Irano-Afghan race

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Afghan man of Irano-Afghan type, from Augustus Henry Keane's Man, Past and Present (1899).

The Irano-Afghan race (also known as Iranid race) was an historical term for a physical type most common among populations native to the Iranian plateau.[1][2][3] The Irano-Afghan type was classified as belonging to the greater Caucasian race. It was variously associated with either the Nordic or the Mediterranean subtypes, depending on the authority consulted.

Physiognomy

Carleton S. Coon in his The Races of Europe classifies the Indo-Afghans and Irano-Afghans as Nordic, describing them as being long-faced, high-headed and nose-hooked. Bertil Lundman by contrast postulates an "Iranid" subtype of his "Eastern Mediterranean" race. Earnest Hooton in 1946 describes the "Iranian Plateau type" as distinct from the Atlanto-Mediterranean one:

particularly in its long, high-bridged, and boldly jutting nasal promontory. It has the same huge dolichocephalic head and massive, usually long face. The great nose may be either straight or convex, more often the latter.[4]

According to Renato Biasutti the type was defined by:

Brunet-white color, very dark hair and eyes, abundant pilosity; medium stature (165), slim body; very long (74) and high head with prominent occiput; long face; large and high nose with root at the level of the forehead, straight or convex spine, strongly curved nostrils (64); full lips, robust chin.[5]

John Lawrence Angel following Coon in 1971 discusses a "Nordic-Iranian type" in the following terms:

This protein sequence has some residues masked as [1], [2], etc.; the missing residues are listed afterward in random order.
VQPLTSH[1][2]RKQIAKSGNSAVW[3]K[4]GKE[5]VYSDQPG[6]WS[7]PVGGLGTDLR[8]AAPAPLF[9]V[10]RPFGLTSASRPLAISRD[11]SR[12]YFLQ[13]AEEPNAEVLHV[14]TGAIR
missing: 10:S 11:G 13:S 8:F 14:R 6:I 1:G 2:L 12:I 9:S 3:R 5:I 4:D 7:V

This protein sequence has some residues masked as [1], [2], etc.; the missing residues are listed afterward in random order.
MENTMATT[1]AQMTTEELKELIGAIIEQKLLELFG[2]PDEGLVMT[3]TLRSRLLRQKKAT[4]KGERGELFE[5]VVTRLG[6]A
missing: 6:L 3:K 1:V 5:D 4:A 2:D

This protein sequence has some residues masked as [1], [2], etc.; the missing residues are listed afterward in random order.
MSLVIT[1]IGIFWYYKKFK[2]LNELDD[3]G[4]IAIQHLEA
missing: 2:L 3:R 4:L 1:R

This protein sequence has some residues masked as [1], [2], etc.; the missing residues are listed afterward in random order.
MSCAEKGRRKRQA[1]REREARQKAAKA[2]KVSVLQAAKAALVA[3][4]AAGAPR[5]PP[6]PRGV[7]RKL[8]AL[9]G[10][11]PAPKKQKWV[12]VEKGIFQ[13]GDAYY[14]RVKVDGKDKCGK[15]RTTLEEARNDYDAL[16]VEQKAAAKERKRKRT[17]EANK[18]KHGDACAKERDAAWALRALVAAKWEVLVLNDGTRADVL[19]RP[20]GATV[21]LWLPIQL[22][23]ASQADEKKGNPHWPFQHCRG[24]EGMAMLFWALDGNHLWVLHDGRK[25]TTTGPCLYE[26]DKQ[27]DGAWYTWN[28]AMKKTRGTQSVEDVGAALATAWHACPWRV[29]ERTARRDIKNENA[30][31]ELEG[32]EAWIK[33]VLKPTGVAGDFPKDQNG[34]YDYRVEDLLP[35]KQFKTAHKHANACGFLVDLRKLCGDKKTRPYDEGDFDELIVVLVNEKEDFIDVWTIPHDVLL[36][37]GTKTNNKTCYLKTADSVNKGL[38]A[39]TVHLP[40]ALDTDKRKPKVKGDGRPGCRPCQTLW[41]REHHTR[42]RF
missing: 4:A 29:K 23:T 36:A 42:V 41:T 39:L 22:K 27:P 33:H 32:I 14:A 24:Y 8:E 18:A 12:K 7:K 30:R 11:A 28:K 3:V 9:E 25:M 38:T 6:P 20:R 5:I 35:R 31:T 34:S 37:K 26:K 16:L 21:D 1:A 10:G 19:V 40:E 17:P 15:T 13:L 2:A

D1 lies between Anglo-Saxon and Keltic area norms, and D2 is the earlier pre-Bronze Age Corded form which Coon identifies. Type D3, lighter and more hawk-nosed, is transitional to the Mediterranean type B4 and to type D4 (Iranian), which is the Proto-Iranian of Vallois, Irano-Afghan of others, and Proto-Nordic of Krogman, and which is more linear and more rugged than D3 and has a more tilted chewing plane, more nasal convexity, and deeper occiput. Type D5 approximates Coon's Danubian-Halstatt and successor Central European forms.[6]

See also

References

  1. ^ S. M. Garn, Human races, Thomas, 1971, 3rd ed., University of Michigan, p. 196
  2. ^ Race and Racism: An Introduction (see also) by Carolyn Fluehr-Lobban, Pages 127–133, Publication Date: December 8, 2005, ISBN 0759107955
  3. ^ The Races of Europe by Carleton S. Coon
  4. ^ "Earnest Hooton on the Mediterranean Subrace (from E. A. Hooton, Up from the Ape, 1946)". Retrieved 2009-05-15. 
  5. ^ Biasutti, Renato. "Renato Biasutti on Caucasoid Subraces: from Le Razze e i popoli della terra". pp. 409–410. 
  6. ^ J. Lawrence Angel, The people of Lerna; analysis of a prehistoric Aegean population, Princeton, N.J., American School of Classical Studies at Athens, 1971, pp. 36–38 [1]

Literature